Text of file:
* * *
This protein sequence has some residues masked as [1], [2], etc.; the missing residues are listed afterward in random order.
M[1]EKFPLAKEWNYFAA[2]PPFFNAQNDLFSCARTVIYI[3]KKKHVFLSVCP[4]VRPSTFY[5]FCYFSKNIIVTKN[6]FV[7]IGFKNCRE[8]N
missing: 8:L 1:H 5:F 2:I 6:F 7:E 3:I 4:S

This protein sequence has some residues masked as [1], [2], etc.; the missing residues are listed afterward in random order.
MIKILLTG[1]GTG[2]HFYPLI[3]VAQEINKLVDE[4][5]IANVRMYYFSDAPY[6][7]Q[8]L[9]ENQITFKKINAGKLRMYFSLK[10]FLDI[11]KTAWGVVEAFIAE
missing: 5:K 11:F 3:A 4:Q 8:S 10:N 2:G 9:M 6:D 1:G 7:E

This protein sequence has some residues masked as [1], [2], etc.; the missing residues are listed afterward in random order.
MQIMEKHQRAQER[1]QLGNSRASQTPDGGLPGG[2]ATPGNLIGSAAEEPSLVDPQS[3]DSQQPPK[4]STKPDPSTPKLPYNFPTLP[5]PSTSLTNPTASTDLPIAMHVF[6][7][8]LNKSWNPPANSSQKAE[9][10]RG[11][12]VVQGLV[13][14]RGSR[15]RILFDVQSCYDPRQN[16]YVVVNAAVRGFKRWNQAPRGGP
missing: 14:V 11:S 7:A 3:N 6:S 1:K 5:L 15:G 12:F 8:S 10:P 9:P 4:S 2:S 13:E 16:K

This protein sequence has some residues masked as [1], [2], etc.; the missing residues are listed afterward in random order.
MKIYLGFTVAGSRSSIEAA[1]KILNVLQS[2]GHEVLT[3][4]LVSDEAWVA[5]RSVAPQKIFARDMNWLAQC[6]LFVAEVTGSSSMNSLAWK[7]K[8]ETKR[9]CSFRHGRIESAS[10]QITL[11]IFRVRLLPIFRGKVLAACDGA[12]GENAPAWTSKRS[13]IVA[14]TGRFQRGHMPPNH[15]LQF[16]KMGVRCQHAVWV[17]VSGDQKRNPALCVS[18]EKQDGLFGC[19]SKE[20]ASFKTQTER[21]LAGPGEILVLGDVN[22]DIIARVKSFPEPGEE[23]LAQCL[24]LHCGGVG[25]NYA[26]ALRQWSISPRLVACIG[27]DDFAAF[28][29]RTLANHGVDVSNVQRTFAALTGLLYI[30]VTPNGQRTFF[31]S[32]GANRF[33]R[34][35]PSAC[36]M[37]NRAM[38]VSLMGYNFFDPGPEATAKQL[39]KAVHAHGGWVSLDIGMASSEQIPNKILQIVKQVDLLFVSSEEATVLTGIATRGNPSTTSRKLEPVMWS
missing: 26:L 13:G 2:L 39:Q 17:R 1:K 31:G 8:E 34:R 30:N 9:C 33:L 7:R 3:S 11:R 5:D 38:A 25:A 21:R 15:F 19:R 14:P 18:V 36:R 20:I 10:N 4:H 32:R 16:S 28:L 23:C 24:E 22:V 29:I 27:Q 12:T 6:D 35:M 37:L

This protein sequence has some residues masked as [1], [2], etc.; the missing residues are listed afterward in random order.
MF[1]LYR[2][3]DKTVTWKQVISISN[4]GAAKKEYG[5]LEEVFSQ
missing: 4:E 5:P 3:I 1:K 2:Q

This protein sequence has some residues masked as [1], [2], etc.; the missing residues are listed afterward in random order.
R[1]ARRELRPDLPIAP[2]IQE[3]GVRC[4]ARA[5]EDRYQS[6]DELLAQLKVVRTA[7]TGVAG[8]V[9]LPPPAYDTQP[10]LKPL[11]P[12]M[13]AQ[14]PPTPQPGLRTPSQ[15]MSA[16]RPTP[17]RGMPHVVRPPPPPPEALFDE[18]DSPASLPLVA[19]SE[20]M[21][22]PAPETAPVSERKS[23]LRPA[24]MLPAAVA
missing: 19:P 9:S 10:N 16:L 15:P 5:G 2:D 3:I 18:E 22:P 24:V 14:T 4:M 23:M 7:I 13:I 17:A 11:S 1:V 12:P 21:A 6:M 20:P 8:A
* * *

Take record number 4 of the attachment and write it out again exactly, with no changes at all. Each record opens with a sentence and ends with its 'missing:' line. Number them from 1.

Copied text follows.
This protein sequence has some residues masked as [1], [2], etc.; the missing residues are listed afterward in random order.
MKIYLGFTVAGSRSSIEAA[1]KILNVLQS[2]GHEVLT[3][4]LVSDEAWVA[5]RSVAPQKIFARDMNWLAQC[6]LFVAEVTGSSSMNSLAWK[7]K[8]ETKR[9]CSFRHGRIESAS[10]QITL[11]IFRVRLLPIFRGKVLAACDGA[12]GENAPAWTSKRS[13]IVA[14]TGRFQRGHMPPNH[15]LQF[16]KMGVRCQHAVWV[17]VSGDQKRNPALCVS[18]EKQDGLFGC[19]SKE[20]ASFKTQTER[21]LAGPGEILVLGDVN[22]DIIARVKSFPEPGEE[23]LAQCL[24]LHCGGVG[25]NYA[26]ALRQWSISPRLVACIG[27]DDFAAF[28][29]RTLANHGVDVSNVQRTFAALTGLLYI[30]VTPNGQRTFF[31]S[32]GANRF[33]R[34][35]PSAC[36]M[37]NRAM[38]VSLMGYNFFDPGPEATAKQL[39]KAVHAHGGWVSLDIGMASSEQIPNKILQIVKQVDLLFVSSEEATVLTGIATRGNPSTTSRKLEPVMWS
missing: 26:L 13:G 2:L 39:Q 17:R 1:K 31:G 8:E 34:R 30:N 9:C 33:L 7:R 3:S 11:R 5:D 38:A 25:A 21:R 15:F 19:R 14:P 18:V 36:R 20:I 10:N 4:H 32:R 16:S 28:L 23:C 24:E 22:V 29:I 27:Q 12:T 6:D 35:M 37:L